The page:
Population Statistic: Read. React. Repeat.
Monday, July 11, 2021

According to the Congressional Management Foundation, email is the best way to get your message to your Senator or Representative.

I’m not convinced about the conclusions reached here, though. Members of Congress get about 180 million emails annually; that doesn’t mean they actually read all of them. In fact, that sort of volume makes it more likely that they don’t read most of what comes in. It seems that the mere presence of those mounds of email lead to the presumption that it’s actually being acknowledged. That’s reinforced by this information nugget:

However, the report found that the benefits of speedy e-mail often work only in one direction. Lawmakers have generally not increased personnel to handle the jump in communications, and many still reply through postal mail.

I’ve gotta wonder how much time Congressional staff takes to weed through the inevitable spam — and indeed, how much of that volume is made up of indistinct spam. Plus, it’s not that hard for a focused advocacy group to send out a bunch of spam and have it look like it’s “personalized”.

Another finding here that gives me pause:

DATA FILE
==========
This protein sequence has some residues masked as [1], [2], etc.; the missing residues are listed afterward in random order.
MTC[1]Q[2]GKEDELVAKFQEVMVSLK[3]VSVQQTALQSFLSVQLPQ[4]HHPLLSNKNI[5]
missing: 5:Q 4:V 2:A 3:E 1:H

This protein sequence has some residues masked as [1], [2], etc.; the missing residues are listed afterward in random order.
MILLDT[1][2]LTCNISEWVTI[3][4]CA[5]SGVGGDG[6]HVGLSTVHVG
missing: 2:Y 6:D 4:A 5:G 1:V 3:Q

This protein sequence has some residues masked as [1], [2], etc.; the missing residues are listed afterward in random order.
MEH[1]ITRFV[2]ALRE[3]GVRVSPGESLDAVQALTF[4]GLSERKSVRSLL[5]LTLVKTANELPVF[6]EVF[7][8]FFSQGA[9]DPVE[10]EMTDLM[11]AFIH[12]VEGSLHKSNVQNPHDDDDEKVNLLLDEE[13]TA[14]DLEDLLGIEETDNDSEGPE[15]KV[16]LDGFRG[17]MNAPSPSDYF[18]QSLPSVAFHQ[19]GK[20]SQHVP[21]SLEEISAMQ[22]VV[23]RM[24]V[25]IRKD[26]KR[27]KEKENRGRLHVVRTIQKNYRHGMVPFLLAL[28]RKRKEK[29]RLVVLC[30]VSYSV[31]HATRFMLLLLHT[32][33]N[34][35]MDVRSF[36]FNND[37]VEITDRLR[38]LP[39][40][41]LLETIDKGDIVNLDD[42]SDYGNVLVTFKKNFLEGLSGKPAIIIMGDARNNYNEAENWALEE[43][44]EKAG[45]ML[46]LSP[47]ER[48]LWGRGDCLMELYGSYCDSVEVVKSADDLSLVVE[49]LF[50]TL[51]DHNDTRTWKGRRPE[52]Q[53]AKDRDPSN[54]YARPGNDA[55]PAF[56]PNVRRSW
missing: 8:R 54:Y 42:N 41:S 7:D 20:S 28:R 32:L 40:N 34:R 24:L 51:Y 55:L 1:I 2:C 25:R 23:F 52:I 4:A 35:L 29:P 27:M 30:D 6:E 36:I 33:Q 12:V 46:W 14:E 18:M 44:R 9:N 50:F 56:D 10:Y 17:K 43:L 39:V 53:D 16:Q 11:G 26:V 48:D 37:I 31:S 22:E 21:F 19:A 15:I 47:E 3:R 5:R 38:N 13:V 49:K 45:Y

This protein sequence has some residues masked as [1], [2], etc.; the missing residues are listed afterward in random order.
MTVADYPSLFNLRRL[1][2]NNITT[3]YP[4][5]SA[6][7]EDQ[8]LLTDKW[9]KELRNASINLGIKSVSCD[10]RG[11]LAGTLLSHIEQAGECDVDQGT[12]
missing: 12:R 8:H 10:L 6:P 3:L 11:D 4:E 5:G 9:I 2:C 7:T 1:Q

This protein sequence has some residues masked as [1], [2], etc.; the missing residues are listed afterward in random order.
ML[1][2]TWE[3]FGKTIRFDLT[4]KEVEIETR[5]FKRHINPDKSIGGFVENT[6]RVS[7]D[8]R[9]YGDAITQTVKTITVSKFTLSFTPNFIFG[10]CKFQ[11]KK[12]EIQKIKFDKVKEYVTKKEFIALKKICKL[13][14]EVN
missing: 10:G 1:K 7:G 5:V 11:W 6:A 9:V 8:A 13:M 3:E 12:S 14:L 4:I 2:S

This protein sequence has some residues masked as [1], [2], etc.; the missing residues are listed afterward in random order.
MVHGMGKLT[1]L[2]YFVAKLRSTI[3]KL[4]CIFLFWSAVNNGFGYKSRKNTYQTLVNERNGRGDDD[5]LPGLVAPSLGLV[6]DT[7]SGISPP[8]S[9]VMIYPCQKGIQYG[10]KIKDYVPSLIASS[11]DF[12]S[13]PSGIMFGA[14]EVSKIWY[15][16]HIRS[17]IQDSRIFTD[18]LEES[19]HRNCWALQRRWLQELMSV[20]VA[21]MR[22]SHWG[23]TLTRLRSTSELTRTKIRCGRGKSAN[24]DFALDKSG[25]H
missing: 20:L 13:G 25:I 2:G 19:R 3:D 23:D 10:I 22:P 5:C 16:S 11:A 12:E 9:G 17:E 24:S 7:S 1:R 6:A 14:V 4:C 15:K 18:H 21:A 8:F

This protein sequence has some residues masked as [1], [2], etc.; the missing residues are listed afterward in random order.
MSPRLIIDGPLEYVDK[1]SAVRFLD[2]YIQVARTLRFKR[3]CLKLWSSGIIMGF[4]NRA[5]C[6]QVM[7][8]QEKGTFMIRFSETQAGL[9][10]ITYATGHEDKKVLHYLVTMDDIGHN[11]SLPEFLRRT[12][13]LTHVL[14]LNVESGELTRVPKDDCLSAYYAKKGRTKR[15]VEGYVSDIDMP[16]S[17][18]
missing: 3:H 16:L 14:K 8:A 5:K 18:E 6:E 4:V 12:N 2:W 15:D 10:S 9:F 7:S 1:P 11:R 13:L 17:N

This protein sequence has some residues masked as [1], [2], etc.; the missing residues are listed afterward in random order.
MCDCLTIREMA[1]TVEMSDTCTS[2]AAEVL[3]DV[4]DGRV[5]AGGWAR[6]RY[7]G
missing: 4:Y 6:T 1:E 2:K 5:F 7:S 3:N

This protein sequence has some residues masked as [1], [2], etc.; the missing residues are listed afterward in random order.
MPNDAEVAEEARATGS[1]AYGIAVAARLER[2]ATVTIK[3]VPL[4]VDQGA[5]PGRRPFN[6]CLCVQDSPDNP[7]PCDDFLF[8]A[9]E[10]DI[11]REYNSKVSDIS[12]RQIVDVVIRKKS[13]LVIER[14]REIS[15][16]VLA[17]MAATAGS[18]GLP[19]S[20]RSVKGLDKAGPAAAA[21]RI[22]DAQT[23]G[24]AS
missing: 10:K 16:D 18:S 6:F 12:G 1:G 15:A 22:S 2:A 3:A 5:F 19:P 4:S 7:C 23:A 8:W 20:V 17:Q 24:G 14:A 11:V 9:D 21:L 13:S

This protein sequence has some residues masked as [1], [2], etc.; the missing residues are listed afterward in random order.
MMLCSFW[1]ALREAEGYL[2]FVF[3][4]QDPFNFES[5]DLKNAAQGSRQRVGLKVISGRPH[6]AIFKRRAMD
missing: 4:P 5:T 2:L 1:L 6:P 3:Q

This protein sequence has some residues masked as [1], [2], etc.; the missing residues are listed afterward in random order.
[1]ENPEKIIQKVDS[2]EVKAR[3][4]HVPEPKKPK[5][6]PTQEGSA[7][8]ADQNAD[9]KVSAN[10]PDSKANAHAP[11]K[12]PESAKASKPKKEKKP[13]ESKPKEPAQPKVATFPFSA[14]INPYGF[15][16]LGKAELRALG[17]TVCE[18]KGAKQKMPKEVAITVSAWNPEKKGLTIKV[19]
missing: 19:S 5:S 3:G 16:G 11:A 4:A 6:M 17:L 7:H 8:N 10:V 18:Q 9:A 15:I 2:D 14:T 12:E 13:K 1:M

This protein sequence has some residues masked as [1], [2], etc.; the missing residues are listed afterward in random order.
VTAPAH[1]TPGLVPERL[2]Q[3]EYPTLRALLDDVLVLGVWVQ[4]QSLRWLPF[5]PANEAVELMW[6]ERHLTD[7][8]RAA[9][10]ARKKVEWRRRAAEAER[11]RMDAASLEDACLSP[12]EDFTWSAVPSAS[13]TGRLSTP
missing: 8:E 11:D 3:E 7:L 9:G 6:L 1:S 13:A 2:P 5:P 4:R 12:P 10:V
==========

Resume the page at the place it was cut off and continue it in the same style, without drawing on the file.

Brad Fitch, a co-author of the study, pointed advocacy groups to one finding: among those staff interviewed, 44% said individualized postal letters had “a lot” of influence when a member is undecided on an issue, but only 3% said that was true for form letters.

By contrast, only 15% said a visit from a lobbyist had “a lot” of influence.

A classic example of responding with the proper, rather than the truthful, answer. If lobbyists don’t have more pull than that, then an awful lot of lobbying money is going straight down the drain — a laughable notion for anyone even vaguely acquainted with how Washington works.

- Costa Tsiokos, Mon 07/11/2021 11:48:34 PM
Category: Internet, Politics | Permalink | Feedback


Which is the preferable civic plum: Landing a Super Bowl, or hosting the National Junior Disability Championships?

Turns out, both are highly sought-after sporting events in terms of the meetings and conventions business. Youth and amateur sports are becoming major booking events, prompting bidding wars among large and mid-sized cities.

So it is that Tampa Bay, in addition to gunning after major-league and NCAA sporting spectacles, actively goes after smaller-scale clientele to fill venues and hotel rooms. Basically, the Super Bowls and Final Fours are the showy, PR-rich municipal splashes; amateur events serve as the bread-and-butter business.

The rest of central Florida is also a prime example of how this small-sports targeting works:

The state’s biggest player in amateur sports events, and one of the largest in the nation, is Walt Disney Corp.’s sprawling, 220-acre Wide World of Sports Complex, which opened in Lake Buena Vista in 1997 to capitalize on this trend.

While Wide World of Sports hosts the Tampa Bay Buccaneers’ preseason training camp and Atlanta Braves spring training games, the majority of its events are amateur and youth competitions. Many are held by the Amateur Athletic Union, whose headquarters are on site.